ESVEI tackles structural issues that in recent years are increasing the vulnerability to external interference of democratic processes, taking Italy as a case study.

It aims at increasing awareness, initiating policy debates, and providing sensible, forward-looking policy recommendations in three domains that are central to democratic processes in modern societies, but that, due to inadequate regulations and poor practices, needlessly expose such processes to meddling:

social media and disinformation; 

  

transparency of funding and lobbying;   

 

cybersecurity

In depth

The risk of fallacy: assessing the impact of fake news on democratic politics

Serena Giusti & Elisa Piras | 30/11/2020

Elections and crises are ideal contexts for the festering of misinformation and disinformation. This is what makes fake news a useful tactic in influence operations. Assessing the actual impact of disinformation must now be a priority in the research agenda

Go West: Russia’s soft power in Europe

Eleonora Tafuro Ambrosetti | 25/11/2020

Anti-Western rhetoric, social conservatism, and assertiveness are some of the key elements that make Russian narratives attractive, credible, and legitimate in different quarters across Europe. A journey through Russia’s soft power in Europe by ISPI researcher Eleonora Tafuro Ambrosetti

Between international crises and domestic controversies: Italy's relations with Russia

Marco Siddi | 18/11/2020

Post-Soviet Russia has become an important trade and energy partner for Italy. After the Ukrainian crisis, (geo)political divergences have greatly affected bilateral relations

Responding to Alleged Russian Interference by Focusing on the Vulnerabilities That Make It Possible

Giorgio Comai | 3/11/2020

Russian interference: This chapter by Giorgio Comai looks at the debates on Russian interference in the democratic processes of the West, highlighting the need for finding policy responses to the structural vulnerabilities exposed by alleged Russian interference

 

“Russia” as a source of concern: are we really talking about Russia?

Giorgio Comai | 21/10/2020

What do we even mean when expressing concern about “Russia”? As it turns out, Russia can be both a symbol and an external actor able to influence domestic processes. It is important to resist the temptation to conflate different preoccupations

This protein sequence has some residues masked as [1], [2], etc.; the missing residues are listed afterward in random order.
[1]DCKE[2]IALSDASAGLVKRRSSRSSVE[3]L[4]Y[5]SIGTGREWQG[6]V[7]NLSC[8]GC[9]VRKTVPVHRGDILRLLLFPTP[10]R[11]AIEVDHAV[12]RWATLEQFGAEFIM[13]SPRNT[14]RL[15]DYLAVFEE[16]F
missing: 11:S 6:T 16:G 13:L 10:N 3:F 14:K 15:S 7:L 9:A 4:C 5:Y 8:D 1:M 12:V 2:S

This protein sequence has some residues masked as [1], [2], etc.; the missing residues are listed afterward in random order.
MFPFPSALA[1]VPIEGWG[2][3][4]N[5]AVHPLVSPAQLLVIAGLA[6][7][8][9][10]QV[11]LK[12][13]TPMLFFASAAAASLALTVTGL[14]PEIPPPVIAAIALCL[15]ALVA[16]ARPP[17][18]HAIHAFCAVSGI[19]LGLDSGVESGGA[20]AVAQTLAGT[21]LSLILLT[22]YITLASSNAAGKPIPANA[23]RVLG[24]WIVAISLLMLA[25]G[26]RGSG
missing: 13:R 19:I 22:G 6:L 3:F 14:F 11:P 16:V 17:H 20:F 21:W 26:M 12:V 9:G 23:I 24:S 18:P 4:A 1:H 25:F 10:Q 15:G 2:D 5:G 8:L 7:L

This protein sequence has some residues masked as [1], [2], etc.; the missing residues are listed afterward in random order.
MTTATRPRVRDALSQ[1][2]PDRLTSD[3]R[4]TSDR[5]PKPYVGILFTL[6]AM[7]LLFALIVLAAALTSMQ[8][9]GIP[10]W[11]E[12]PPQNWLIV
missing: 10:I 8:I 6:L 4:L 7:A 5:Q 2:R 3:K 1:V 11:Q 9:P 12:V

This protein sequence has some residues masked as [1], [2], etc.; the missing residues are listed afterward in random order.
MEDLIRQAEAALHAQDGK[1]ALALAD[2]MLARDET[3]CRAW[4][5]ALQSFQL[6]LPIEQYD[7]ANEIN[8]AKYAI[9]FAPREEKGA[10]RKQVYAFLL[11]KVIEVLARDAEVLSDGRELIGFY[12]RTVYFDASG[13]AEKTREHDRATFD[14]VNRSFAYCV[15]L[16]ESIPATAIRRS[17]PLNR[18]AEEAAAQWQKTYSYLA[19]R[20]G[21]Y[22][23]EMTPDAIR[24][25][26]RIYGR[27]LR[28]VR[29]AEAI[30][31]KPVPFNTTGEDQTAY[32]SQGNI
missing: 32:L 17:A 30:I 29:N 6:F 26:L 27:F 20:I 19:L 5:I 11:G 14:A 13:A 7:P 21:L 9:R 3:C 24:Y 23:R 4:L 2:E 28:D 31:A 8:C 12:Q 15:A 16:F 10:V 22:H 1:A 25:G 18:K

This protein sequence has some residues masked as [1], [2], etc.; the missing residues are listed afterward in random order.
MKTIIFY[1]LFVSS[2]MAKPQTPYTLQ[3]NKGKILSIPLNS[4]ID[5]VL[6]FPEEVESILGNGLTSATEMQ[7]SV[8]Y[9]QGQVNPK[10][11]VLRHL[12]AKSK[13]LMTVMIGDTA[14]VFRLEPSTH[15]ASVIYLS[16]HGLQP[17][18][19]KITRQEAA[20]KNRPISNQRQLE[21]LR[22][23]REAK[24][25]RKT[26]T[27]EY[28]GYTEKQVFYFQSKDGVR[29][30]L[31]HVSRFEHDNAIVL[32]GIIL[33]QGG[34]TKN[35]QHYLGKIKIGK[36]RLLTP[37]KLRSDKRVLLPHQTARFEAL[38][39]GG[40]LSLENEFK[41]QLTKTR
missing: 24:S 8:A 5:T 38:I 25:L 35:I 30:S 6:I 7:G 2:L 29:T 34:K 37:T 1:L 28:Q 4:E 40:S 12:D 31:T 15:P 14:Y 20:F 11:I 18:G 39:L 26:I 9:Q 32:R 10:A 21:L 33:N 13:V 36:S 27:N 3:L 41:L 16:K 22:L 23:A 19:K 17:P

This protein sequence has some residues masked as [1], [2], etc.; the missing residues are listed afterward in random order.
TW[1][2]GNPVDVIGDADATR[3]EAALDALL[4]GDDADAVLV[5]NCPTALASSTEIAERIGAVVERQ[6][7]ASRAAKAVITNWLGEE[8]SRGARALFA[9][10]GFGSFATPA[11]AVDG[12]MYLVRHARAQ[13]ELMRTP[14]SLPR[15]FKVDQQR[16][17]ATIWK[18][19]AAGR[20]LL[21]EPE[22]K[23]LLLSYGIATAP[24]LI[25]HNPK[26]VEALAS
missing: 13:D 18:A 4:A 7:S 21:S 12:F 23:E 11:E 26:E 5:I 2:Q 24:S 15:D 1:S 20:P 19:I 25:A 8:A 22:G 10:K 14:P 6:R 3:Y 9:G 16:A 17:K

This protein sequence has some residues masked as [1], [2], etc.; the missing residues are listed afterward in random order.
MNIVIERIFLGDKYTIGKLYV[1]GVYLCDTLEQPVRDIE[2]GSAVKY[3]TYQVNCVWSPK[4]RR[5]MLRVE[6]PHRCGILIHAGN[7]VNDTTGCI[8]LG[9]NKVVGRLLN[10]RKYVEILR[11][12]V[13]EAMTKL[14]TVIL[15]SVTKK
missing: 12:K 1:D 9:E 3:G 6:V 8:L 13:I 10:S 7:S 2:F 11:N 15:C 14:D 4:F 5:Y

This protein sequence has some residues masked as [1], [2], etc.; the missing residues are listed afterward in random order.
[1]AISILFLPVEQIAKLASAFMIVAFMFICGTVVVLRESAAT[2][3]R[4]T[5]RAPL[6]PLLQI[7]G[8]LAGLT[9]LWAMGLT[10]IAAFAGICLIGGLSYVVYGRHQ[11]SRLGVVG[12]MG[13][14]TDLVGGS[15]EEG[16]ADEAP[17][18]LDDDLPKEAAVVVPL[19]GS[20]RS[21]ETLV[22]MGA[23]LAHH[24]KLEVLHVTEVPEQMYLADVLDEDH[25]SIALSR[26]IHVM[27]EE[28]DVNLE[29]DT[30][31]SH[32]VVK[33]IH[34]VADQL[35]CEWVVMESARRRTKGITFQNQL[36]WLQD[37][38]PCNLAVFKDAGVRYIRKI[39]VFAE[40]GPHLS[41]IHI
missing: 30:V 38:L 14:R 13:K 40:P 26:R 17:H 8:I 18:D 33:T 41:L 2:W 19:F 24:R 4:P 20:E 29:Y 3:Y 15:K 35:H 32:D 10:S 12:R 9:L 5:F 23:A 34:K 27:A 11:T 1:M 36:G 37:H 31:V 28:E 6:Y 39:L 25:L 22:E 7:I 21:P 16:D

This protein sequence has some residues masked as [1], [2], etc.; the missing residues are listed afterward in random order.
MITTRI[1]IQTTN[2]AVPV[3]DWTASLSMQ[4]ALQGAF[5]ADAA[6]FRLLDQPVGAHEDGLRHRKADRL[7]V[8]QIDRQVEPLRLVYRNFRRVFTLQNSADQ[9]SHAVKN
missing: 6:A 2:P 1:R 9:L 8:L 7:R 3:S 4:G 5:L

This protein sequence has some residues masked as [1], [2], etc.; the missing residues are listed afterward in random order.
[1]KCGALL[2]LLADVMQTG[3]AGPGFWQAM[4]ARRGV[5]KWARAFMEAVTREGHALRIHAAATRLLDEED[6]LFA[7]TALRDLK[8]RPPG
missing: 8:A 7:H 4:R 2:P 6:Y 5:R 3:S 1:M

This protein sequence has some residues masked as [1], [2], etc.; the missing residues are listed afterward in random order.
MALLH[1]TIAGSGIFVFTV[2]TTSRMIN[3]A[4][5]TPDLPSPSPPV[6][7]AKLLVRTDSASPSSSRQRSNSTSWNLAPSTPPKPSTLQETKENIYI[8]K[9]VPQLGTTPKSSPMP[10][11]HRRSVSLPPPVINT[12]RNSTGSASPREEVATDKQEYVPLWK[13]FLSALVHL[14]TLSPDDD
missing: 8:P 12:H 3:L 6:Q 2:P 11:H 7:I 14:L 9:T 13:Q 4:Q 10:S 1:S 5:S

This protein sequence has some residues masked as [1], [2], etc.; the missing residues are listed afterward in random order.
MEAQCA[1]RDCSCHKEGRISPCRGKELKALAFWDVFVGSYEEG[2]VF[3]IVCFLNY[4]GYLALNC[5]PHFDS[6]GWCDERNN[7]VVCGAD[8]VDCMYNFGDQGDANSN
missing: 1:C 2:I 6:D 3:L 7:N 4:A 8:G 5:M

Cybersecurity dictionary

Niccolò Caranti | 30/7/2020

A cybersecurity glossary made in the framework of project ESVEI

Covid-19 and Russian aid in Lombardy: narratives in the Italian media

Irene Dioli | 11/6/2020

Cooperation or interference? Russia's military presence in Lombardy has been the subject of doubts, clashes, and conflicting narratives in the Italian media

Russian Meddling in Democratic Processes in Europe and the US

Giorgio Comai | 22/5/2020

This chapter by Giorgio Comai addresses the question of Russian interference in the West's democratic processes by going beyond the well-known media cases and focusing on the structural vulnerabilities that expose Western democracies to external interference

Dealing with Russia's brazenness in cyber space

Giorgio Comai | 22/4/2020

Western governments recently attributed to Russia a massive cyber-attack against Georgia. In this and other situations, the brazenness of the attack was seemingly a goal in itself. But Russia is not the only cyber threat. Structural political incentives for better security practices and international solidarity and assistance are needed

Quintarelli: politics cannot be done remotely

Niccolò Caranti | 28/4/2020

Some things can be done remotely, but parliamentary activity requires presence, and not only for IT security issues. Interview with computer scientist and former MP Stefano Quintarelli

Did the State do it? The attribution of cyber attacks

Niccolò Caranti | 5/5/2020

Whenever a website has issues, we immediately think of hackers – maybe Russians. But how do you understand when a State really is responsible for an attack, and how do you hold it accountable?